Female Beauty Through Art

Female Beauty Through Art

Plastic surgery beauty

 

The concept of a beautiful female face is one that has surprisingly changed little over the years—at least, the beauty that artists have considered and bothered to put down on paper and canvas hasn’t changed much.
The accompanying YouTube video at the bottom of this post is an amazing example of this particular phenomenon.

There are specific points to consider that we as humans believe constitute facial beauty. Specific relations between the different parts of the face are important. When these are in facial harmony, we pronounce the bearer beautiful. When these relations are disturbed by our particular genetics (such as your grandfather’s big nose coming down to you), by trauma or surgery (disfiguring cancer surgery, for example) or by the aging process,  where skin and muscle sags and distances between the facial structures change and usually elongate, we become… less beautiful.

Eye and lip relationship

Relationships between the nose and the rest of the face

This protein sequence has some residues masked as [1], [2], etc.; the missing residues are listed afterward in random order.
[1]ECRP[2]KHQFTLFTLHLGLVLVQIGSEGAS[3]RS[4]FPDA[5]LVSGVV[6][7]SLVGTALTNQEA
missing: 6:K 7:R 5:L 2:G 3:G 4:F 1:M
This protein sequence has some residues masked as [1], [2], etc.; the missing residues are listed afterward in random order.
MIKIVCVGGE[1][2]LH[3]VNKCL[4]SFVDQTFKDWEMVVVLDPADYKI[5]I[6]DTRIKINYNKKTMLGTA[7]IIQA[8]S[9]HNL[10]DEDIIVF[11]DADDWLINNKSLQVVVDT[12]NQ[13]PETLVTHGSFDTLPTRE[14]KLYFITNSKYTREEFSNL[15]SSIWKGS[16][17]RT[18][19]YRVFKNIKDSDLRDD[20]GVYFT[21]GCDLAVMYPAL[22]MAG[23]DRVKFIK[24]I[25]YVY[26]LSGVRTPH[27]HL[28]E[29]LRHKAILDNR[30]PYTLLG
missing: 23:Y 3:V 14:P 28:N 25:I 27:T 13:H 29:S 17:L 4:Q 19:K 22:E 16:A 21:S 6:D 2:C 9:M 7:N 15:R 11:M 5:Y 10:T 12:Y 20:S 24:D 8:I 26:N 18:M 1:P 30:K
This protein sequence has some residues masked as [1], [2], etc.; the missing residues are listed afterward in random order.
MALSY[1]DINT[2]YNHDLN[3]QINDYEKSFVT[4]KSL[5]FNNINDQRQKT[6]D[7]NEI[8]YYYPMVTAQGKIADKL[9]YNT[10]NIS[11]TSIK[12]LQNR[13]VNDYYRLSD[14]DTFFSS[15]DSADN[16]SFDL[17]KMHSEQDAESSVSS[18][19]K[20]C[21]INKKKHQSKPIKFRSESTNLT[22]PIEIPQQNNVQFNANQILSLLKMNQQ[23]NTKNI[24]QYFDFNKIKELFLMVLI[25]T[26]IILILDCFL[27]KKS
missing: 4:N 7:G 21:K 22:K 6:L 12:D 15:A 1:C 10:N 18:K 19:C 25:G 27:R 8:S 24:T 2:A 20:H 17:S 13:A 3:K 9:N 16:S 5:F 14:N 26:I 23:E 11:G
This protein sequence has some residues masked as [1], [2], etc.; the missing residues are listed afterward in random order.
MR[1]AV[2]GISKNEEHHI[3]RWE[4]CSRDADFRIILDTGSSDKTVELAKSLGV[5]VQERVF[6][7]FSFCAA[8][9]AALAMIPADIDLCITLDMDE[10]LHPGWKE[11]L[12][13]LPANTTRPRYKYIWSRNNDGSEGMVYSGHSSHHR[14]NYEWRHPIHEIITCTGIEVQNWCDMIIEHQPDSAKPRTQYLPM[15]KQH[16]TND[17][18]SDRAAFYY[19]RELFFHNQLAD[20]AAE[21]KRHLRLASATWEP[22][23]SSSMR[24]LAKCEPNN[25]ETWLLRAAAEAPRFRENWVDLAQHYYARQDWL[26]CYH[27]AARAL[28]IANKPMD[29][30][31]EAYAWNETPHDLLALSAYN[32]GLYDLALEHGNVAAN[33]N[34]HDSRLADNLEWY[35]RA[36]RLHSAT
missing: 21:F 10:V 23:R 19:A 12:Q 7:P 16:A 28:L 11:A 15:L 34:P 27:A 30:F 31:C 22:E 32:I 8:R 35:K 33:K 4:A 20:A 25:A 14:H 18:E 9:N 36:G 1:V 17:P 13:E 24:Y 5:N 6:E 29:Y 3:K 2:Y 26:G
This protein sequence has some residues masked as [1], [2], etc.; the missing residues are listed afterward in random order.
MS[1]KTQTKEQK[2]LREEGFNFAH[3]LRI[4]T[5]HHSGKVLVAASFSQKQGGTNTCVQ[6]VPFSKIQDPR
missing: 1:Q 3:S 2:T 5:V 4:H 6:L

facial proportions

facial proportions

Key

beauty relationships

 Key relationships our brains seem to be hardwired to perceive as being beautiful include:
– Width of the nose to the width of the face; hence rhinoplasty or nose surgery, which can correct a wide nose
– Height of the nose to the length of the nose; another relationship that rhinoplasty can correct by shortening the nose or decreasing its height
– Length of the nose to the length of the lower third of face and chin ( 1: 1.618); a long nose may give the appearance of a weak chin; likewise, a large chin can make the nose seem smaller
– Width of the nose to the width of the eyes
– Separation between eyes and the width of the eyes; there is little that can be done easily to change this relationship
– Relations between the three parts of the face: upper face, mid face and lower face
– Width of the eyes and width of the lips (1:1.618)
– Width of the nose to the lips (1: 1.618)

Facial cosmetic plastic surgery is based on an understanding of these relationships and an attempt to recreate or actually form these relations where they did not exist before. The ratio that seems to come up again and again between facial structures that cause beauty is the Golden Mean or Fibonacci ratio of 1:1.618. Something in our brains likes that ratio of material things to each other, and it is perhaps our brain that is truly the thing of beauty.

Now see this visually represented by following this link to a video about female beauty! Oh, and by the way, the same holds for male beauty!